About 72% of Facebook users block the public from their Facebook posts and profiles, says Consumer Reports, so the company has been searching for and developing ways to increase the exposure of its public posts, profiles and pages. Embeddable posts is certainly one of the easiest and most effective ways of doing that, and since the Web is already accustomed to embedding all types of media, including Tweets and YouTube videos, it only seems natural. 

    Right now, the disadvantage with Facebook posts is that users have to visit Facebook.com in order to comment, like and share posts, which sometimes makes blogs, Twitter and YouTube more attractive platforms for announcements and big, open discussions. But embeddable posts solve that problem by allowing the discussions to occur outside of Facebook, wherever the audience is currently located.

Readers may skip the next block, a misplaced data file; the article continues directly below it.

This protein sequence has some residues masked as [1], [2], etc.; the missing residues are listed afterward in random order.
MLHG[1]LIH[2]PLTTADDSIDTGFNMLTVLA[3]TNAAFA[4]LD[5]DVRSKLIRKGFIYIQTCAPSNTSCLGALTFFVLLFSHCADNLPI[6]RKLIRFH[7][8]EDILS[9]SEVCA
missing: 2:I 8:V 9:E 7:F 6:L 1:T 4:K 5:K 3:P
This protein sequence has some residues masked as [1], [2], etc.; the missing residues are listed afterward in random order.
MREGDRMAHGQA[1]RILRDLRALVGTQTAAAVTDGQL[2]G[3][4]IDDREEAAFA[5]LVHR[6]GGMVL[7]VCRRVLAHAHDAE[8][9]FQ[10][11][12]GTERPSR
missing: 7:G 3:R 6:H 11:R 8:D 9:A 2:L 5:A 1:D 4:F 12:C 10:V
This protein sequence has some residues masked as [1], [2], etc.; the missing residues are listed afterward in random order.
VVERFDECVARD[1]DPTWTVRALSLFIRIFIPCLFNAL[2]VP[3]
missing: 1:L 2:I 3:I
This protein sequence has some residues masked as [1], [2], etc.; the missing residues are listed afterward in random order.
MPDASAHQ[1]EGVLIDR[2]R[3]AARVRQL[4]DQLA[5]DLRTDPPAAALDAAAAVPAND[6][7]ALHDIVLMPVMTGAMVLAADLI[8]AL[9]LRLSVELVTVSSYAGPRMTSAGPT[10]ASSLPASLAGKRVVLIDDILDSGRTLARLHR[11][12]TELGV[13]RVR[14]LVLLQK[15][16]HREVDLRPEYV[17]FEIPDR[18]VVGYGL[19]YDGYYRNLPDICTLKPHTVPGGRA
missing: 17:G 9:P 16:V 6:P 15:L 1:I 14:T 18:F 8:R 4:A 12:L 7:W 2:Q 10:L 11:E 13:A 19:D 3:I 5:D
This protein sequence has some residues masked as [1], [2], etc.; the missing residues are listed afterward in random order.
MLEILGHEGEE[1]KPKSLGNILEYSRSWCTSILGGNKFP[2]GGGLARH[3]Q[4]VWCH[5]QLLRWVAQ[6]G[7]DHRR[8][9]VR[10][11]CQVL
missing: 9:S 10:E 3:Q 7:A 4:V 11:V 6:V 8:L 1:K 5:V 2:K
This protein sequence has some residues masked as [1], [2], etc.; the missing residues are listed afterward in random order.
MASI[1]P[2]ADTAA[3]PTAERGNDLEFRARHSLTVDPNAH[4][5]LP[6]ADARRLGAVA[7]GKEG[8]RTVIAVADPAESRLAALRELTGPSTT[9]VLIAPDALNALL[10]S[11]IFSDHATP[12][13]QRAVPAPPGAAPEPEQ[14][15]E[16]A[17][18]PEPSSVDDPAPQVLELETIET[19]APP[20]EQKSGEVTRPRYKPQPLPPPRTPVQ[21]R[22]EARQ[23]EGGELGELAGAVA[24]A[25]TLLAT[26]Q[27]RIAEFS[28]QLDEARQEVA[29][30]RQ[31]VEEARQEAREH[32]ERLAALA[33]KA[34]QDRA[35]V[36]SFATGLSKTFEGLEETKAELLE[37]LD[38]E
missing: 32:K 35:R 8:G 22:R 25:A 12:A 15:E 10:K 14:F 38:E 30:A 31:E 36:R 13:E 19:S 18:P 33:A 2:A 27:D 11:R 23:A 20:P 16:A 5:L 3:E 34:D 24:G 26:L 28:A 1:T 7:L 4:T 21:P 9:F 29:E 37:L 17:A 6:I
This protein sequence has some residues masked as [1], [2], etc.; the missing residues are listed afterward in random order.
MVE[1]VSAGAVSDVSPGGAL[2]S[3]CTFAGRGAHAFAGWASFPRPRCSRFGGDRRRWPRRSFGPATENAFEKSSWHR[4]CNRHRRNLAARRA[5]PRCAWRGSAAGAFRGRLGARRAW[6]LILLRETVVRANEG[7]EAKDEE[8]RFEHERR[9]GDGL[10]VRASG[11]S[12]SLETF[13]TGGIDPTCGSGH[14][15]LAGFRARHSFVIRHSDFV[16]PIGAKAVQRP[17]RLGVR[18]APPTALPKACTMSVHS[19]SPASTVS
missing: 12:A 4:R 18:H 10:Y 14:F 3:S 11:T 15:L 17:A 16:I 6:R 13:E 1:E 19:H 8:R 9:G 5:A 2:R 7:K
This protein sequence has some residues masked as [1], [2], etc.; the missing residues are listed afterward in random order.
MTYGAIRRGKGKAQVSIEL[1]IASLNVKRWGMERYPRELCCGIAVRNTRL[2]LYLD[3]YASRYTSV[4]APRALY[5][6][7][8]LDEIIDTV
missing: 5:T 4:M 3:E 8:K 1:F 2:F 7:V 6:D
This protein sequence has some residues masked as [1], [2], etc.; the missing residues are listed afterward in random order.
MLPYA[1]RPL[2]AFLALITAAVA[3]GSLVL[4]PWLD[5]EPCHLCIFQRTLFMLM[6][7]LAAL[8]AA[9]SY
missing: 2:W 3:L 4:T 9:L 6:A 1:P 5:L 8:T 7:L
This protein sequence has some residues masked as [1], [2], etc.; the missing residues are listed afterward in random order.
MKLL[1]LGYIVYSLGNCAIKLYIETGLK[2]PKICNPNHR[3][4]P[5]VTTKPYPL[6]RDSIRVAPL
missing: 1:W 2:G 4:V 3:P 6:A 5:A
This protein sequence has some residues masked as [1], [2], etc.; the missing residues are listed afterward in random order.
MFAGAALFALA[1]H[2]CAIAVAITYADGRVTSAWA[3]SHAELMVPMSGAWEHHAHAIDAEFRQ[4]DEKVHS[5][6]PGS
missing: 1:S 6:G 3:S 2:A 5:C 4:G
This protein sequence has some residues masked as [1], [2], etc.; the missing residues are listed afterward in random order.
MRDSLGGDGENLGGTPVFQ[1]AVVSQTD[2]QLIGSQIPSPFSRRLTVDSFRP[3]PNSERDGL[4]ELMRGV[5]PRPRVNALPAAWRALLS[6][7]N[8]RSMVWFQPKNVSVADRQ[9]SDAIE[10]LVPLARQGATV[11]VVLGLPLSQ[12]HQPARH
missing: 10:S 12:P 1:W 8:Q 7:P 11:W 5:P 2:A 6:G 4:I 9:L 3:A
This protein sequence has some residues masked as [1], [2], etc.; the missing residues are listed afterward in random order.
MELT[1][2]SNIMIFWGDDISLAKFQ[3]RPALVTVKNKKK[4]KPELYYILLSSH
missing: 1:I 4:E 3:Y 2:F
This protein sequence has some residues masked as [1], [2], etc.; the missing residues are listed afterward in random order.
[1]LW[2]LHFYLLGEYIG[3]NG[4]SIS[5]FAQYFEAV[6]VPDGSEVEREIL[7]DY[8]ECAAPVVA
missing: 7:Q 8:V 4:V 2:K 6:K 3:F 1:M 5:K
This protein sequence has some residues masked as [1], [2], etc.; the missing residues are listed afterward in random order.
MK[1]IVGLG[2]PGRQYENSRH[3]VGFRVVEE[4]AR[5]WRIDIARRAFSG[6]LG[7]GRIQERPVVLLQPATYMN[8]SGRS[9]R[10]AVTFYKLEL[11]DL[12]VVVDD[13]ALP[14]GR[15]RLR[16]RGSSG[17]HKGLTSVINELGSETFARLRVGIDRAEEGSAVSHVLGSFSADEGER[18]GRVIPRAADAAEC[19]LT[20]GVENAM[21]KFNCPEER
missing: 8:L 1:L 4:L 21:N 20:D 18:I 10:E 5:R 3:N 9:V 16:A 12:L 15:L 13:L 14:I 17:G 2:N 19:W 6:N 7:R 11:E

In 2013, Facebook hasn’t underperformed, but it is losing (or sharing more and more of) its younger audience to other niche social platforms, such as Tumblr. Post embedding can be an effective way to keep Facebook in the loop on these other platforms, but it may not be enough to re-capture the youngest Web users. Some of the Web’s youngest users see Facebook the same way that the rest of us see AOL, a walled-off garden that dumbs down the Web into a boring, predictable and forgettable experience.

    Facebook is slowly rolling out post embedding, so it’s not yet available to everyone. For now, only a few mainstream media companies, including CNN, can use the feature.